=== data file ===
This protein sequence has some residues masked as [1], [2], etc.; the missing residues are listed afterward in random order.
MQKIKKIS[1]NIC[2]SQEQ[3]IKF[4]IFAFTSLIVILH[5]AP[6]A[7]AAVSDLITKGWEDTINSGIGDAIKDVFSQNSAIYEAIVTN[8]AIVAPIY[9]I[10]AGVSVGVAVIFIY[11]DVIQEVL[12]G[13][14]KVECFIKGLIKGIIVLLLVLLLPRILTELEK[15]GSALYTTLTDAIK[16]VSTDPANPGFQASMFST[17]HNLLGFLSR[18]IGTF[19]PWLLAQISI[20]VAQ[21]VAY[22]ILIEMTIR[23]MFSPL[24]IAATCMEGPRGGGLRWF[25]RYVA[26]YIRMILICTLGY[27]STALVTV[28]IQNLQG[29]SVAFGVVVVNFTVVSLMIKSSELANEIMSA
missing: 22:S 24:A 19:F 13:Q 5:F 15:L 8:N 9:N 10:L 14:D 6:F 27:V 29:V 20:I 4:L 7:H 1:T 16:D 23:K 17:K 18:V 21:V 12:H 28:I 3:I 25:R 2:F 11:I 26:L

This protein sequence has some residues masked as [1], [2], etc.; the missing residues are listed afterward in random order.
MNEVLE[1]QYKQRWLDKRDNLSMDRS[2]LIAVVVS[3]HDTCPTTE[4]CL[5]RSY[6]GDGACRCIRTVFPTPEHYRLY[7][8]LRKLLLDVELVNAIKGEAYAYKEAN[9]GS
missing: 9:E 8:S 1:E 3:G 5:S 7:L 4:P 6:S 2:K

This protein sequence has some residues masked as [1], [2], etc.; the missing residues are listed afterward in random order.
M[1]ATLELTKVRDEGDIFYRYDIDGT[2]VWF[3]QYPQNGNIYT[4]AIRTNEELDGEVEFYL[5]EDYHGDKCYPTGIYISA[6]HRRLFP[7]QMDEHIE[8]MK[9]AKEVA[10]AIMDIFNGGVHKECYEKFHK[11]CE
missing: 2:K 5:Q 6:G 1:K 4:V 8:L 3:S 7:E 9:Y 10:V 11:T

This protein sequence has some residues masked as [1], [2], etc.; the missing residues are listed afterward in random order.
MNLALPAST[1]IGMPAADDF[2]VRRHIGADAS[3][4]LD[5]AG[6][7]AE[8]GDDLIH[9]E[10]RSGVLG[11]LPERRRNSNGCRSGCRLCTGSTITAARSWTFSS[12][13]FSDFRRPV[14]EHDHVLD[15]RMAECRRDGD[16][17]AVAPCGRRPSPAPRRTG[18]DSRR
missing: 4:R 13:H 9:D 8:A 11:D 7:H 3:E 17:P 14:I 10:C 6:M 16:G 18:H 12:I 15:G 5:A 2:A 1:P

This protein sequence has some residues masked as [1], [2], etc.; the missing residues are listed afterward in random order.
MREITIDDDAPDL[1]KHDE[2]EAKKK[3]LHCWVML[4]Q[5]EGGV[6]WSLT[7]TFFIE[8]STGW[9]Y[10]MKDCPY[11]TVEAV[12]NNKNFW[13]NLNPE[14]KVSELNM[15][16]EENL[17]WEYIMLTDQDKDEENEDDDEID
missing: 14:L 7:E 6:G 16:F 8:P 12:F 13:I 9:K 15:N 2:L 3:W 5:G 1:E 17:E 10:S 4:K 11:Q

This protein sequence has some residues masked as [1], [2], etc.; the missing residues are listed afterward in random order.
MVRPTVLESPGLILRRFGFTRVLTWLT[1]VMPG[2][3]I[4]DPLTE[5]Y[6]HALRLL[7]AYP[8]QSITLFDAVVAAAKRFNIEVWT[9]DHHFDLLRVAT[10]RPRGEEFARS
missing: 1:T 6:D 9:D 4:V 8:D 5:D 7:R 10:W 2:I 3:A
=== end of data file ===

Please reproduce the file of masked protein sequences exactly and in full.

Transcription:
This protein sequence has some residues masked as [1], [2], etc.; the missing residues are listed afterward in random order.
MQKIKKIS[1]NIC[2]SQEQ[3]IKF[4]IFAFTSLIVILH[5]AP[6]A[7]AAVSDLITKGWEDTINSGIGDAIKDVFSQNSAIYEAIVTN[8]AIVAPIY[9]I[10]AGVSVGVAVIFIY[11]DVIQEVL[12]G[13][14]KVECFIKGLIKGIIVLLLVLLLPRILTELEK[15]GSALYTTLTDAIK[16]VSTDPANPGFQASMFST[17]HNLLGFLSR[18]IGTF[19]PWLLAQISI[20]VAQ[21]VAY[22]ILIEMTIR[23]MFSPL[24]IAATCMEGPRGGGLRWF[25]RYVA[26]YIRMILICTLGY[27]STALVTV[28]IQNLQG[29]SVAFGVVVVNFTVVSLMIKSSELANEIMSA
missing: 22:S 24:A 19:F 13:Q 5:F 15:L 8:N 9:N 10:L 14:D 6:F 27:V 29:V 20:I 4:L 7:H 1:T 16:D 23:K 17:K 18:V 21:V 12:H 28:I 3:I 25:R 2:F 11:I 26:L

This protein sequence has some residues masked as [1], [2], etc.; the missing residues are listed afterward in random order.
MNEVLE[1]QYKQRWLDKRDNLSMDRS[2]LIAVVVS[3]HDTCPTTE[4]CL[5]RSY[6]GDGACRCIRTVFPTPEHYRLY[7][8]LRKLLLDVELVNAIKGEAYAYKEAN[9]GS
missing: 9:E 8:S 1:E 3:G 5:S 7:L 4:P 6:S 2:K

This protein sequence has some residues masked as [1], [2], etc.; the missing residues are listed afterward in random order.
M[1]ATLELTKVRDEGDIFYRYDIDGT[2]VWF[3]QYPQNGNIYT[4]AIRTNEELDGEVEFYL[5]EDYHGDKCYPTGIYISA[6]HRRLFP[7]QMDEHIE[8]MK[9]AKEVA[10]AIMDIFNGGVHKECYEKFHK[11]CE
missing: 2:K 5:Q 6:G 1:K 4:V 8:L 3:S 7:E 9:Y 10:V 11:T

This protein sequence has some residues masked as [1], [2], etc.; the missing residues are listed afterward in random order.
MNLALPAST[1]IGMPAADDF[2]VRRHIGADAS[3][4]LD[5]AG[6][7]AE[8]GDDLIH[9]E[10]RSGVLG[11]LPERRRNSNGCRSGCRLCTGSTITAARSWTFSS[12][13]FSDFRRPV[14]EHDHVLD[15]RMAECRRDGD[16][17]AVAPCGRRPSPAPRRTG[18]DSRR
missing: 4:R 13:H 9:D 8:A 11:D 7:H 3:E 17:P 14:I 10:C 6:M 16:G 18:H 12:I 15:G 5:A 2:A 1:P

This protein sequence has some residues masked as [1], [2], etc.; the missing residues are listed afterward in random order.
MREITIDDDAPDL[1]KHDE[2]EAKKK[3]LHCWVML[4]Q[5]EGGV[6]WSLT[7]TFFIE[8]STGW[9]Y[10]MKDCPY[11]TVEAV[12]NNKNFW[13]NLNPE[14]KVSELNM[15][16]EENL[17]WEYIMLTDQDKDEENEDDDEID
missing: 14:L 7:E 6:G 16:F 8:P 12:F 13:I 9:K 15:N 2:L 3:W 5:G 1:E 17:E 10:S 4:K 11:Q

This protein sequence has some residues masked as [1], [2], etc.; the missing residues are listed afterward in random order.
MVRPTVLESPGLILRRFGFTRVLTWLT[1]VMPG[2][3]I[4]DPLTE[5]Y[6]HALRLL[7]AYP[8]QSITLFDAVVAAAKRFNIEVWT[9]DHHFDLLRVAT[10]RPRGEEFARS
missing: 1:T 6:D 9:D 4:V 8:D 5:D 7:R 10:W 2:I 3:A